View previous topic :: View next topic 
Author 
Message 
gmask AntennaTheory.com Newbie
Joined: 03 Aug 2010 Posts: 3

Posted: Tue Aug 03, 2010 10:27 am Post subject: Far field of Spiral Antenna 


Hi everyone!
I have question that has been bothering me for a while.
I have an Archimedeanlike Spiral Antenna (218GHz) of 61mm diameter. It is usually assumed that the far field region of an antenna lies approximately at a distance R> 2D^2/lambda, where D is supposed to be "the largest dimension of the antenna". What does this mean in a spiral antenna? I would put the diameter, but the resulting R is 2.5cm@2GHz and 22.2cm@18GHz.
This doesn't sound very nice. In principle, D has to be greater than lambda for the equation to be applicable. Then, what dimension D should I consider in such an antenna?
Thank you all for your time,
Gmask 

Back to top 


Schubert Antenna Wizard
Joined: 08 Apr 2009 Posts: 161

Posted: Wed Aug 04, 2010 12:05 pm Post subject: 


You're calculations are correct and you are using the correct D for the far field equation: R > 2*D^2/lambda (eq 1)
However, the far field also requires that R >> lambda (eq 2). Usually, eq 1 is the limiting equation, so it is used. But in this case you the 2nd equation would be the determining one because D is so small. Hence, at 2 GHz the far field wouldn't begin until R is roughly 10 lambda, or 1.5 meters.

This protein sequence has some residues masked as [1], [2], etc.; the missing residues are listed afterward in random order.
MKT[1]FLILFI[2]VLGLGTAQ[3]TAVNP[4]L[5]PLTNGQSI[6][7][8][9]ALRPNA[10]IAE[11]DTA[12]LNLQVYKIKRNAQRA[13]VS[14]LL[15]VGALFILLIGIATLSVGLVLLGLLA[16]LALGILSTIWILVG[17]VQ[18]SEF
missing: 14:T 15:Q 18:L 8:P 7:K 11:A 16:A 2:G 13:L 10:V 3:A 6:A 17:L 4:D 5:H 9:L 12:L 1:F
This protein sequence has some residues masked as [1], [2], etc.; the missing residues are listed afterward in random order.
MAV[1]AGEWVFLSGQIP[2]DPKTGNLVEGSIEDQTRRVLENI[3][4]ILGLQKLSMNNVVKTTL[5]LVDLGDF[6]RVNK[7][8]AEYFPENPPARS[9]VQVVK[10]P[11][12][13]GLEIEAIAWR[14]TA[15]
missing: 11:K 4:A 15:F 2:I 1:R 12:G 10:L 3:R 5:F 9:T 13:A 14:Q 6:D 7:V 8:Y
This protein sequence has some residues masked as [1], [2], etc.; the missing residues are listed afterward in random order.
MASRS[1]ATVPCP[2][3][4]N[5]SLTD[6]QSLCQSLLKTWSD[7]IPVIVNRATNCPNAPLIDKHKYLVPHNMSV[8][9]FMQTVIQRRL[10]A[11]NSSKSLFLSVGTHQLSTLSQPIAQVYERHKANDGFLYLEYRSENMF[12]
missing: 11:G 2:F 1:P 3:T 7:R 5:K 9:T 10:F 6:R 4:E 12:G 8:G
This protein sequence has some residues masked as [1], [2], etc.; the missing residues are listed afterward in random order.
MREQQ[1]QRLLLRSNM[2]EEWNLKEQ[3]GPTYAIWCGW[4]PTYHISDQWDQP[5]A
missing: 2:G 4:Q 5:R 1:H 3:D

If you look up the fields from a short dipole in a EM textbook or antenna book, you will see the near fields (that die off as 1/R^3 or 1/R^2) are present "close" to the antenna (when R is comparable to lambda). Once R is about 10 lambda away, these fields are negligible to the radiated fields (that die off as 1/R, and the E and Hfields are orthogonal). The R>10lambda rule gets you out of the near field. 

Back to top 


gmask AntennaTheory.com Newbie
Joined: 03 Aug 2010 Posts: 3

Posted: Thu Dec 16, 2010 8:05 pm Post subject: 


Thank you, Schubert. 

Back to top